As fringe productions of Chekhov masterpieces go, this is a pretty good one. But an unhelpful albatross of hype accompanies this new version of 'The Seagull'.
That's because it's been adapted by 20-year-old Royal Court protégée Anya Reiss. More than that, it's billed as a 'reimagining' by a writer who has confessed to finding Chekhov dull and outdated. In reality, though, her text is crisp, efficient… and pretty faithful to Chekhov.
It's fun, lithe writing and there are a couple of cute nods to the modern world – it's supposedly set on the Isle of Man, for starters. But in a good year for Chekhov adaptations, Reiss's 'Seagull' simply isn't in the same sparky, spunky league as Mike Poulton's Print Room 'Uncle Vanya' or Benedict Andrews's Young Vic 'Three Sisters'. Crucially, it fails to transcend Russell Bolam's sluggish production.
His 'Seagull' lacks any real sense of time and place, in a way that feels wishy washy rather than pointedly dislocated. Here the sad, absurd creatives that people the play all seem vaguely middle class and English. But beyond some allusions to living on an island, they could basically be anyone, living anywhere.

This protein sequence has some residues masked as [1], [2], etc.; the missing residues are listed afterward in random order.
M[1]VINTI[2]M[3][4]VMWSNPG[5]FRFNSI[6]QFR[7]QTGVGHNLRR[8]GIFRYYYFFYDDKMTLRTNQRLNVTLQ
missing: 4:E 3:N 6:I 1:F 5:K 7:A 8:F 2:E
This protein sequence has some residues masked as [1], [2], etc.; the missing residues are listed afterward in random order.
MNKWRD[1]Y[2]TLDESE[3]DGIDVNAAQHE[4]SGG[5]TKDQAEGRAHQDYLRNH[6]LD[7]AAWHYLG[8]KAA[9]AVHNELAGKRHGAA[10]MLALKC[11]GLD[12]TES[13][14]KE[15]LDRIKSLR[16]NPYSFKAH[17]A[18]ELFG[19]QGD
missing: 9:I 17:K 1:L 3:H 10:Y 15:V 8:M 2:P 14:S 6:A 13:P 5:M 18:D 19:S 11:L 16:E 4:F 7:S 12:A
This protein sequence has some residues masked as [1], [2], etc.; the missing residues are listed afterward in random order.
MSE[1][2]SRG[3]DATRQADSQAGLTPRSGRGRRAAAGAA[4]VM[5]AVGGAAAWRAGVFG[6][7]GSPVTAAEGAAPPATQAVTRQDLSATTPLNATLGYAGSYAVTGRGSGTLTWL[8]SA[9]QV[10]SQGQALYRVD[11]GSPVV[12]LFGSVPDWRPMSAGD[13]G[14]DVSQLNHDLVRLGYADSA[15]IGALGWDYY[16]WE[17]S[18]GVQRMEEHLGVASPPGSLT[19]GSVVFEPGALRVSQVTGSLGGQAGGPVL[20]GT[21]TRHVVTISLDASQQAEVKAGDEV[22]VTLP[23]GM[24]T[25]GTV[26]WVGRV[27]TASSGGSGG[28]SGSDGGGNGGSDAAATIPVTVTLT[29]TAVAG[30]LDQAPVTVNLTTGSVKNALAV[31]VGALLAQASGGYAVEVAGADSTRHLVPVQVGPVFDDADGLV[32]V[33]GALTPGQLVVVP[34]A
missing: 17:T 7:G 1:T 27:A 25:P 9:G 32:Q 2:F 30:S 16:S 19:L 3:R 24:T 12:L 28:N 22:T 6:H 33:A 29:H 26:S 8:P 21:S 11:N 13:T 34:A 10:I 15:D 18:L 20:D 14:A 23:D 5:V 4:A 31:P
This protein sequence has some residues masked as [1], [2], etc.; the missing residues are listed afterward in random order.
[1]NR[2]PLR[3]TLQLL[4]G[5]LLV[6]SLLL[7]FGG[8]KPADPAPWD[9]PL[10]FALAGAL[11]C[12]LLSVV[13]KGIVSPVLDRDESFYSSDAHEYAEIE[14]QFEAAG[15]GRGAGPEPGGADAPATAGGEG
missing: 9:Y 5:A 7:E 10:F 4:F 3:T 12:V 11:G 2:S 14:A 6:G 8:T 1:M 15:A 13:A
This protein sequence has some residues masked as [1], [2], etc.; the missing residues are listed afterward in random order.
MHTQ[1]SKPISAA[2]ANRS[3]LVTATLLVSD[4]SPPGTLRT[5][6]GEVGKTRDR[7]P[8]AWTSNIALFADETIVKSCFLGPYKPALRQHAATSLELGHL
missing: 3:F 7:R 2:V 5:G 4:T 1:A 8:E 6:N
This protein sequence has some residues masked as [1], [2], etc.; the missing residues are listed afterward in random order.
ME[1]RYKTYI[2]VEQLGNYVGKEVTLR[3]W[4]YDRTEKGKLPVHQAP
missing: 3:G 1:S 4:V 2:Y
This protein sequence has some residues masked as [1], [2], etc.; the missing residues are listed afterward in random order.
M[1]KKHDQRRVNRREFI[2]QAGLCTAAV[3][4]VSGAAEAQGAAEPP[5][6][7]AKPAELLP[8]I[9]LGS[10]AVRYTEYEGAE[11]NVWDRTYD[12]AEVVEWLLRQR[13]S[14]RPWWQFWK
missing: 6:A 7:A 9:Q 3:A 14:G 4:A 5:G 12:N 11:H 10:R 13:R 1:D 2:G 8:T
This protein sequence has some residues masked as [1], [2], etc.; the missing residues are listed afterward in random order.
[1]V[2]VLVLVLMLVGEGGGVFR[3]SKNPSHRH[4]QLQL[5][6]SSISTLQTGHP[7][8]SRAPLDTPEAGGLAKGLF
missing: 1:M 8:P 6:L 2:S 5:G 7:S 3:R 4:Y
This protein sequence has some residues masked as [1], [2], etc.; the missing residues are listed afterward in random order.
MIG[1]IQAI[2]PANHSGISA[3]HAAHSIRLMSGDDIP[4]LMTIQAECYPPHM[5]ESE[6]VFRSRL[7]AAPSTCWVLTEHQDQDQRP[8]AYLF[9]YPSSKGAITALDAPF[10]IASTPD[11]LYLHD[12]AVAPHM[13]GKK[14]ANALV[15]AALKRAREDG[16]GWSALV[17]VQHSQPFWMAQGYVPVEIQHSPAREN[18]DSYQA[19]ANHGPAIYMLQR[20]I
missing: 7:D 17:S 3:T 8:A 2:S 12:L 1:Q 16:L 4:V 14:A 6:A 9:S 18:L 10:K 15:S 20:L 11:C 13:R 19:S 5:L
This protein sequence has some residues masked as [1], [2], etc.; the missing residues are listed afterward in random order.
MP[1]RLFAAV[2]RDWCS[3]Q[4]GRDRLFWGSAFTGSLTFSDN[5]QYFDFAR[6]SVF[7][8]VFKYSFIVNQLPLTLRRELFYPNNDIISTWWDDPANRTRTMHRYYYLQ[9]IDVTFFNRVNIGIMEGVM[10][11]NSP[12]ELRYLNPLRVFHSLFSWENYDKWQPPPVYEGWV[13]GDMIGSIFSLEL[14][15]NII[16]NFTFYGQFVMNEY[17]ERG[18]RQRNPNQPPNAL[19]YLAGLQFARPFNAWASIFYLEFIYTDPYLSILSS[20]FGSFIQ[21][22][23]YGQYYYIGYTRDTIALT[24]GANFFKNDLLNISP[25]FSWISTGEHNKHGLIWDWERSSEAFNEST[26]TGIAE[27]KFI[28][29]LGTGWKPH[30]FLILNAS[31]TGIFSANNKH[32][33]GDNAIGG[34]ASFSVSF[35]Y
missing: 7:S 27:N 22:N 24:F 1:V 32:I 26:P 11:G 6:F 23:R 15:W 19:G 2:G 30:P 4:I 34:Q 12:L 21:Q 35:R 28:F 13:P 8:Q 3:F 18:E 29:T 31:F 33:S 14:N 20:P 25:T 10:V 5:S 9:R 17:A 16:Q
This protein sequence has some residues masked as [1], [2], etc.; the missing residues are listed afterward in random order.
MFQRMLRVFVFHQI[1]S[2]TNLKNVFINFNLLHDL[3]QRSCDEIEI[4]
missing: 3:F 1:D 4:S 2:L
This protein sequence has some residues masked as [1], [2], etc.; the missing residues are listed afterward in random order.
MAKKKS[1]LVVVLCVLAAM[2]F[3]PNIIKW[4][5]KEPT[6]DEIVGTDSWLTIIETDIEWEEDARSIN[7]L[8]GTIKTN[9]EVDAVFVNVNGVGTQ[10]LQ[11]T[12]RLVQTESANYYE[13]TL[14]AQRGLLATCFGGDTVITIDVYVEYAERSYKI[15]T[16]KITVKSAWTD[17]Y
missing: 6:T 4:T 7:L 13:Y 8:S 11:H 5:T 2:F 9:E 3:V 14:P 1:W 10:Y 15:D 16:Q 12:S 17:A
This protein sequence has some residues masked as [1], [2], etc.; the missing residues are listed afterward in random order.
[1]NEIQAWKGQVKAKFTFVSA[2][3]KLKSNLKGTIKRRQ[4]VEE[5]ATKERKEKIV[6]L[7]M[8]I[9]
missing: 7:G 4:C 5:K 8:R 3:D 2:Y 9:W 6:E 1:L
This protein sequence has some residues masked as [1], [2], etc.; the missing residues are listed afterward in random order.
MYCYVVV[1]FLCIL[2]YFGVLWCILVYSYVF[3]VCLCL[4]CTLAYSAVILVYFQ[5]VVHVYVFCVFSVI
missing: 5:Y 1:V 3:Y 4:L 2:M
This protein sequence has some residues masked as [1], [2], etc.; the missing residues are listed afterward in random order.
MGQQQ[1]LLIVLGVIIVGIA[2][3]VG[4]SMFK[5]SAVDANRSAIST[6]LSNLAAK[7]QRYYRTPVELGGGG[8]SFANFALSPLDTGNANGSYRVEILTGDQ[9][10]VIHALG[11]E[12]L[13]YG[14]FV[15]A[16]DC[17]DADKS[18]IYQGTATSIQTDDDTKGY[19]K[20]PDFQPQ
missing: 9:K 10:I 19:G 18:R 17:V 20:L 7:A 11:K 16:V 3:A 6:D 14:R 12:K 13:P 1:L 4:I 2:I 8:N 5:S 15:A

We can understand why intense young writer Konstantin (Joseph Drake) feels so stifled here, labouring in obscurity at his uncle's home, occasionally having his mediocrity rubbed in his face by his overbearing, insecure actress mother Polina (Julia St John). But any wider sense of small-town English suffocation is missing – after a while it just becomes easier to think of everyone as a fading nineteenth century Russian aristocrat.
Some very good acting enlivens things, notably St John's awful, vulnerable Polina, Anthony Howell's nervily impassioned turn as her lover Trigorin and a great performance from Lily James as terrifyingly naïve ingénue Nina.
This 'Seagull's definitely no turkey – but neither is it the fringe event of the year.